A few months ago, I went to a seminar about jury issues that was given by Judge Haesler SC of the District Court. One of the topics was the procedure which has to be followed before a judge can accept a majority verdict. Majority verdicts are still controversial and are a departure from the common law position of unanimity which has existed since the 14th century. In times gone by, the trial judge didn’t have power to discharge a jury if they were unable to agree. So what would happen? Apparently:
“In England this extended… to putting the jurors, if they were unable to reach agreement, in a cart and driving them to the county boundary following the assize judge on his travels to the next county. There, they were left ‘”without meat or drinke, fire or candle’ until they were starved or frozen into agreement..?’ Cheatle v The Queen (1993) 177 CLR541 a 551 citing Coke, Institutes, 19th ed (1832), vol 2, 227.b.[e].”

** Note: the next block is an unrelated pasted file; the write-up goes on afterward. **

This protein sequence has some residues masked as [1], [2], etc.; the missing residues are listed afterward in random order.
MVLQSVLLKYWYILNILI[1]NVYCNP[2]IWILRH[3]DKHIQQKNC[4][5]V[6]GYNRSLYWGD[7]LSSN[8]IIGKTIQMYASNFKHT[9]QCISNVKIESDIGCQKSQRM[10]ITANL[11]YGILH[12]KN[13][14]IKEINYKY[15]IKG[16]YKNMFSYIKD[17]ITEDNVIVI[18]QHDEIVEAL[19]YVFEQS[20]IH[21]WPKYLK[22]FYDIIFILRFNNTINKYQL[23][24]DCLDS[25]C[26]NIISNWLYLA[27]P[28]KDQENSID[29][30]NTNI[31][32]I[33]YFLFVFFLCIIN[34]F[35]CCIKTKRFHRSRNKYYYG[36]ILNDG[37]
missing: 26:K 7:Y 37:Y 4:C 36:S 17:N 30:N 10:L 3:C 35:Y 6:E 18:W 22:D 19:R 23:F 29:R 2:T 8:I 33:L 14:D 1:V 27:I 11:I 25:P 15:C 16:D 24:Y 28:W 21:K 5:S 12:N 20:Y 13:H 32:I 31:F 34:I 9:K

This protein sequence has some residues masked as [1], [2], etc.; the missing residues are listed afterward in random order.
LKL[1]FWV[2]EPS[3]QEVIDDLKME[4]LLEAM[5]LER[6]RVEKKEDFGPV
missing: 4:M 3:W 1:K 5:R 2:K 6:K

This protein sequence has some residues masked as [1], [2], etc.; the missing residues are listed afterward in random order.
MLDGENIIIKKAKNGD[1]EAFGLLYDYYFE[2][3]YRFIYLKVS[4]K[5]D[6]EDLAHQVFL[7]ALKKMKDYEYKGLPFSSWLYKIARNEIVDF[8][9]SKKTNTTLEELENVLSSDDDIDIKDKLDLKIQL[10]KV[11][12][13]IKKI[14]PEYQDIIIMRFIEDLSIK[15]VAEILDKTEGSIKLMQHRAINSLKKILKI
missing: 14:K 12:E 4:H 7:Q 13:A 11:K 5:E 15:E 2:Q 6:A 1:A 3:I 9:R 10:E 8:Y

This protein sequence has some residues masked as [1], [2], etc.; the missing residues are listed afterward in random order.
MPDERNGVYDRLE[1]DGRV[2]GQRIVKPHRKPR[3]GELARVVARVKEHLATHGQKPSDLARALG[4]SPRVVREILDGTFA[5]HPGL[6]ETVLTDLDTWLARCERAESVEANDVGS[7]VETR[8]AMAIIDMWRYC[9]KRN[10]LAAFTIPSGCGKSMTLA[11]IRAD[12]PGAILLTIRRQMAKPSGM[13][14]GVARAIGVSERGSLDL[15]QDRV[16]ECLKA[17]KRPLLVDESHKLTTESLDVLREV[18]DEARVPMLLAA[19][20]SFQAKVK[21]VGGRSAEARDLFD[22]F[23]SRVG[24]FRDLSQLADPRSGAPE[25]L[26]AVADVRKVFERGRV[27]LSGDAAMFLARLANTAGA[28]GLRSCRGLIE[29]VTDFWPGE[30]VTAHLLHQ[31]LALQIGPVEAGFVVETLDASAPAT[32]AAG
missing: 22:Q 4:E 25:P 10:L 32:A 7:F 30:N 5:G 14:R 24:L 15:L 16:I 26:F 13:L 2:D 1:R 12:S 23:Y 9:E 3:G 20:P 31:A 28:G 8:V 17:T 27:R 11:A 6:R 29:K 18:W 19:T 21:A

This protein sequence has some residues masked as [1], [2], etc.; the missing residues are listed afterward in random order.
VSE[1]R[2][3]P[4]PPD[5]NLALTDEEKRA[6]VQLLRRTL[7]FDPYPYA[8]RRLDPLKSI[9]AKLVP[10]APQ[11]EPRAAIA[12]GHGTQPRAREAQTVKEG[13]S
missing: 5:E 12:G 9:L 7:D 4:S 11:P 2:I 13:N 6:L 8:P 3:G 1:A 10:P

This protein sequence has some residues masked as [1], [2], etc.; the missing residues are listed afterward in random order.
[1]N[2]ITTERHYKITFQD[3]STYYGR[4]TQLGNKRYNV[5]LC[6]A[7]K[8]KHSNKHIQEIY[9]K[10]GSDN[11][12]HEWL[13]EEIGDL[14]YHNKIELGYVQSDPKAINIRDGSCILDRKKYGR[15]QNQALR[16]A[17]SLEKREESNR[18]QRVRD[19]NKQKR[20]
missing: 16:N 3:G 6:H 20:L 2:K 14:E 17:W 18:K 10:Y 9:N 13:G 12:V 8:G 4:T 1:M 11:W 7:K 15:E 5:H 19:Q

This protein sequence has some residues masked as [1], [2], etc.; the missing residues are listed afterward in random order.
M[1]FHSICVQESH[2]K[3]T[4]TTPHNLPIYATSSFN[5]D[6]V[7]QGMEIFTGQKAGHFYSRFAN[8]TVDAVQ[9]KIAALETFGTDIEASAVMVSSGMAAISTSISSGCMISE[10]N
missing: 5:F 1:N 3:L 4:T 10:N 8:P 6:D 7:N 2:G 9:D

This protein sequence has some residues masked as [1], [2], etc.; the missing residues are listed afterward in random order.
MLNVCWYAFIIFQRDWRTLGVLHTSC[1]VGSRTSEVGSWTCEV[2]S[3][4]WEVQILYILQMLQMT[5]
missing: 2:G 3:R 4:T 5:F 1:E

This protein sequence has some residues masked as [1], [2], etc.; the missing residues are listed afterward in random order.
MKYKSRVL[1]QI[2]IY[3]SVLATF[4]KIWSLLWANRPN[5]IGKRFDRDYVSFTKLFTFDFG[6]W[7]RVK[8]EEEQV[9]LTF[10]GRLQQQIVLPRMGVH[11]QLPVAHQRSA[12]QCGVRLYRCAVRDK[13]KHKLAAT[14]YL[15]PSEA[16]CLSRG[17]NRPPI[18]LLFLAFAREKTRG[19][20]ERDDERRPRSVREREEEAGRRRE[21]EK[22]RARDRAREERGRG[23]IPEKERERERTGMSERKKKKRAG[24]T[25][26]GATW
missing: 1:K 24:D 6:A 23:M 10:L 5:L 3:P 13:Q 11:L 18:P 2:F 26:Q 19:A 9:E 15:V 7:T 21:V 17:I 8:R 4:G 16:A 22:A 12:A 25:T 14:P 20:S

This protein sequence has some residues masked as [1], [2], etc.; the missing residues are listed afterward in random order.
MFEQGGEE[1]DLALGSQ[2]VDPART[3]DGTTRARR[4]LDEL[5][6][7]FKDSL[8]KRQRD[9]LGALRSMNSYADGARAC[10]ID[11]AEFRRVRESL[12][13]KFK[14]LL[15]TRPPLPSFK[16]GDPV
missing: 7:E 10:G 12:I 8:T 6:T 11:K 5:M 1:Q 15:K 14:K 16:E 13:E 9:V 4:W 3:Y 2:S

That got me thinking that it sounds like a technique which could have been appropriately utilised in some of the more difficult mediations that I have attended. I don’t think it will take off though.
Creative commons acknowledgement for the photograph.